The Science Europe Strategy Plan comes at a crucial time for European Research an Innovation (R&I) and includes an updated vision, mission, values, and set of strategic priorities for the association. It supports its Member Organisation in their mission to create world-class scientific knowledge, delivering more benefit for our societies.
This Multi-annual Action Plan proposes a series of framework actions to guide the implementation of the Science Europe Strategy Plan 2021–2026 in line with the association's updated vision, mission, values, and strategic priorities.
The outbreak of a new type of Coronavirus (SARS-CoV-2) delayed the organisation and hosting of all GRC meetings in 2020. On 14 January 2021, Science Europe and the German Research Foundation (DFG) co-hosted the 2020 regional meeting for the European region on COVID-19.
The year 2020 saw a global pandemic attest to the value of science. In the race for COVID-19 treatments and vaccines, Science Europe’s Member Organisations were at the forefront of the global response and our association became more relevant and important than ever.
Science Europe calls on research funding and performing organisations to continuously evaluate their research assessment processes to ensure that they are effective, efficient, fair, and transparent.
In 2019, Science Europe conducted a flagship study on research assessment processes and practices. The study was developed and overseen by the Science Europe Task Force on Research Assessment and the Science Europe Office, and implemented by Technopolis Group Vienna.
Interdisciplinarity is increasingly used to tackle complex scientific questions and address large societal challenges. At the same time, the evaluation of interdisciplinary research proposals poses a set of problems, ranging from missing common standards and criteria to shortages of peer reviewers with experience in evaluating interdisciplinary research. At its third Symposium, Science Europe and its Scientific Advisory Committee brought together researchers and other experts experienced in interdisciplinarity with high-level representatives from Science Europe’s Member Organisations, who fund and perform such research.
Released in partnership with the European University Association (EUA), this joint statement demonstrates a commitment to building a strong dialogue between members of both associations, who share the responsibility of developing and implementing more accurate, open, transparent, and responsible approaches that better reflects the evolution of research activity in the digital era.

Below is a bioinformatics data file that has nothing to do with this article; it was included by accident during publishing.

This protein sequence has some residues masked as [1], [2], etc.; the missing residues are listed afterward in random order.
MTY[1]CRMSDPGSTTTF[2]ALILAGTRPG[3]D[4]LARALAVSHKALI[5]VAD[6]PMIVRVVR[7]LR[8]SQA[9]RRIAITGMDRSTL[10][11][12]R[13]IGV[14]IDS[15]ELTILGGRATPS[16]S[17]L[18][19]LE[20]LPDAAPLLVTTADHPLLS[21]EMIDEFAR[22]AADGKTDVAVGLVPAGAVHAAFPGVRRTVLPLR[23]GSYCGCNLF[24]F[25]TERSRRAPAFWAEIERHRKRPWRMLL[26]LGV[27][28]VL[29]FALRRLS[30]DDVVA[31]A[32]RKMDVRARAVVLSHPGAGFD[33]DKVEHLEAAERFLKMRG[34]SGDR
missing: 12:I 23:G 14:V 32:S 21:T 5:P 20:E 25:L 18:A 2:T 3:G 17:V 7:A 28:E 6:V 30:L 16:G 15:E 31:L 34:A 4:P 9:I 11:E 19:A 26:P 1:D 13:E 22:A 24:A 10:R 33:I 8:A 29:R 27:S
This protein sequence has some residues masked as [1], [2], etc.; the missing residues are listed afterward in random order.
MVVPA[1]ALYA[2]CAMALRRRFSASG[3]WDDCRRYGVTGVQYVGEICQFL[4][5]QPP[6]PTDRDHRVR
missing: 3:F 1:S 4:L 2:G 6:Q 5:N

This report explores the challenges facing research funding and performing organisations to design and manage balanced Research Infrastructure (RI) portfolios and design effective cross-border collaborations when setting up and running joint RIs. Discussions with a broad range of stakeholders took place at a dedicated workshop co-hosted by Science Foundation Ireland and the Health Research Board.
Science Europe advocates using the notion of ‘value’ of research. This is wider than ‘impact’ and reflects the intrinsic value of scientific research and its capacity to generate new knowledge. This statement provides a series of key principles and actions for policy makers and research organisations to help bring forward a new vision of impact assessment.
This report analyses the underlying preconditions and efficiency of Lead Agency Procedure (LAP), based on the evidence available from the many LAP partnerships among Science Europe’s members. It also contains policy recommendations for research organisations so that they gain a more accurate understanding of the Lead Agency principles and are made more able to judge on its scope and limitations.
In this paper produced by the Scientific Committee for the Life, Environmental and Geo Sciences, the Committee argues that in order to strengthen international collaborative research, the national research funding organisations should consider increasing their efforts to widen the participation of various European countries and global partners in multilateral schemes, whilst fostering interdisciplinarity and knowledge integration. Moreover, a bottom-up approach should be adopted in order to collect research proposals that contain novel ideas and solutions, captured directly from the research community and users, thus enabling open innovation.